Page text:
In this three-part lecture series, explore portrayals of lockpicking in popular media and learn how to depict it in your own creative work.
There’s nothing quite like a good, high-stakes lockpicking scene. But what exactly makes it good? Surreptitious entry has snuck its way into novels, films, games, and all kinds of media—and, whether you’re a creator or consumer of these stories, this class will offer you an expert’s understanding of non-destructive entry in all its forms. We’ll pick locks together in video games, walk through a security consultation for a best-selling author, and see how screenwriters research and develop their characters to incorporate the clandestine skills of lockpicking and safecracking. This course will equip you with the tools to more accurately depict non-destructive entry techniques in your own creative work, as well as those to help you parse what’s real, what’s improbable, and what’s fun enough to be forgiven in portrayals of lockpicking you see in the media.
Syllabus at a Glance
There are 3 total sessions included in this purchase, each lasting for 1.5 hours on 3 consecutive Thursday beginning May 20.
Session 1 (Thursday, 5/20, 8–9:30 PM ET): Film: Breaking into Hollywood
Session 2 (Thursday, 5/27, 8–9:30 PM ET): Literature: Writing like a safecracker
Session 3 (Thursday, 6/3, 8–9:30 PM ET): Games: Roll to pick the lock
Outside of class, students will be given movies to watch and games to play. All should be accessible via popular streaming services, free and legal downloads, or Google Books (or similar). While a full exploration of the media we’ll be covering is optional, any specific scenes, mini-games, or sections of books required for class will be provided by the instructor via Google Classroom.
If students wish to play through the mini-games in the Museum of Lockpicking Mechanics they will need a Windows, Linux, or Macintosh computer.
We currently offer tiered ticket pricing in an effort to increase accessibility for all students, regardless of economic situation. Our lecture series are available at three ticket prices, with a limited number of no-pay spots available for students who could not otherwise participate. This model is intended to support a wider range of students as well as our instructors. To learn more about our tiered sliding scale pricing model, please visit our FAQ page.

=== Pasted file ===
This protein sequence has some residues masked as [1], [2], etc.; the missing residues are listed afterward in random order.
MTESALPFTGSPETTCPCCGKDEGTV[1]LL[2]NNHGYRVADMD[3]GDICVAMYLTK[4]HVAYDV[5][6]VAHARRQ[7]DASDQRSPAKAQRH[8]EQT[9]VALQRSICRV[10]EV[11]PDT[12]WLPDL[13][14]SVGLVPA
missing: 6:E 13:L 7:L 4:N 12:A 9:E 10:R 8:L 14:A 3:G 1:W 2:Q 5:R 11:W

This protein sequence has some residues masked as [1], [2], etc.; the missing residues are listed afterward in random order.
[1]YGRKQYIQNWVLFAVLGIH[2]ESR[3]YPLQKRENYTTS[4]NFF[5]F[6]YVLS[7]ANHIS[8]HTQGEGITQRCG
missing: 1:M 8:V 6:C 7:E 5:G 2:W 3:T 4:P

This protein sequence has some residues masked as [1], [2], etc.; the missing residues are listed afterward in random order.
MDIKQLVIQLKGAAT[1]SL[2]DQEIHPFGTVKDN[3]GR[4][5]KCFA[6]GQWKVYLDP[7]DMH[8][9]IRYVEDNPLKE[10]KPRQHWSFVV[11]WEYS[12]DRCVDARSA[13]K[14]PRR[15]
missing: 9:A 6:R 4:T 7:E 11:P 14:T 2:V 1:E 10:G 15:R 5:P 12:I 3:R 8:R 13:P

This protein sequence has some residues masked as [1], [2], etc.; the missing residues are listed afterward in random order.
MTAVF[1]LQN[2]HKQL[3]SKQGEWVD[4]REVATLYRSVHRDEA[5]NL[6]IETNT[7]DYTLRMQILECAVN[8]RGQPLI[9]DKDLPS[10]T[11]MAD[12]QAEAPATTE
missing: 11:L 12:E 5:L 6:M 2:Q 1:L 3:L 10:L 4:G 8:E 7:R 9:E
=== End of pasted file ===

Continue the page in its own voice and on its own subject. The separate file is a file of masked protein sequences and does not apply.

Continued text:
Atlas Obscura Online Courses
Our online courses offer opportunities for participants to emerge with new skills, knowledge, connections, and perspectives through multi-session classes designed and taught by expert instructors. Courses can take one of two forms: Seminars are intimate, interactive classes—capped at nine to 25 students—exploring topics and crafts through discussion, workshops, assignments, and in-class activities. We also offer lecture series that can be attended live, or viewed via a recording that will be shared within 72 hours after each session airs. Class recordings for lecture series will be available with a temporary password for up to two weeks following the final session of the course.
To learn more about our current course offerings, please visit www.atlasobscura.com/online-courses.
For answers to commonly asked questions, check out our FAQ page here.
Once registered, you’ll receive a confirmation email from Eventbrite that will provide access to the class meeting. Please save the confirmation email as you’ll use it to access your course via Zoom on each scheduled date and time.
Schuyler Towne is a research scholar at the Ronin Institute studying the history and anthropology of security technologies. Before turning fully academic in his pursuits, he was a competitive lockpicker, frequently winning competitions in America and losing them abroad. He has been teaching people to pick locks for 13 years and has provided lockpicking consulting for a wide range of people, from manufacturers to mystery authors.
This lecture series is designed so students can participate live or watch a recording after each session airs. Sessions will take place live over Zoom, with dedicated Q&A segments for students to ask questions via video or chat. Within 72 hours after each session airs, we will email all enrolled students a recording of the session, which they can watch using a temporary password for up to two weeks after the course concludes.
In most cases, instructors will use Google Classroom to communicate with students outside of class. While students aren’t required to use Classroom, instructors will be using this platform to post resources, discussion questions, and assignments, when applicable.
We provide closed captioning for all of our courses, as well as transcripts upon request. Please reach out to us at email@example.com if you have any questions, requests, or access needs.